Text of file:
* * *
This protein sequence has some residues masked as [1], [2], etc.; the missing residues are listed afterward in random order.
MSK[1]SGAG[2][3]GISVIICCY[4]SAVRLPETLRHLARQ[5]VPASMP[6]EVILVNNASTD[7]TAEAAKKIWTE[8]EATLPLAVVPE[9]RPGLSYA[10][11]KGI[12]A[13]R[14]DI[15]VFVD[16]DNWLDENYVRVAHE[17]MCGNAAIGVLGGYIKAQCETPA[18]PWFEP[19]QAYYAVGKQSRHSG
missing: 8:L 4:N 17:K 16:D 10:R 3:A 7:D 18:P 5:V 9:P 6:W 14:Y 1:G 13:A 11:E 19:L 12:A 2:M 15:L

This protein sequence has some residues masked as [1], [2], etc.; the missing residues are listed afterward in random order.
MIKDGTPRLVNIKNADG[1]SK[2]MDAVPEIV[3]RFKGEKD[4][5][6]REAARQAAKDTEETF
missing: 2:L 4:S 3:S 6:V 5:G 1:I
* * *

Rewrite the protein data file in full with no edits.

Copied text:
This protein sequence has some residues masked as [1], [2], etc.; the missing residues are listed afterward in random order.
MSK[1]SGAG[2][3]GISVIICCY[4]SAVRLPETLRHLARQ[5]VPASMP[6]EVILVNNASTD[7]TAEAAKKIWTE[8]EATLPLAVVPE[9]RPGLSYA[10][11]KGI[12]A[13]R[14]DI[15]VFVD[16]DNWLDENYVRVAHE[17]MCGNAAIGVLGGYIKAQCETPA[18]PWFEP[19]QAYYAVGKQSRHSG
missing: 8:L 4:N 17:K 16:D 10:R 3:A 7:D 18:P 5:V 9:P 6:W 14:Y 1:G 13:A 11:E 19:L 12:A 2:M 15:L

This protein sequence has some residues masked as [1], [2], etc.; the missing residues are listed afterward in random order.
MIKDGTPRLVNIKNADG[1]SK[2]MDAVPEIV[3]RFKGEKD[4][5][6]REAARQAAKDTEETF
missing: 2:L 4:S 3:S 6:V 5:G 1:I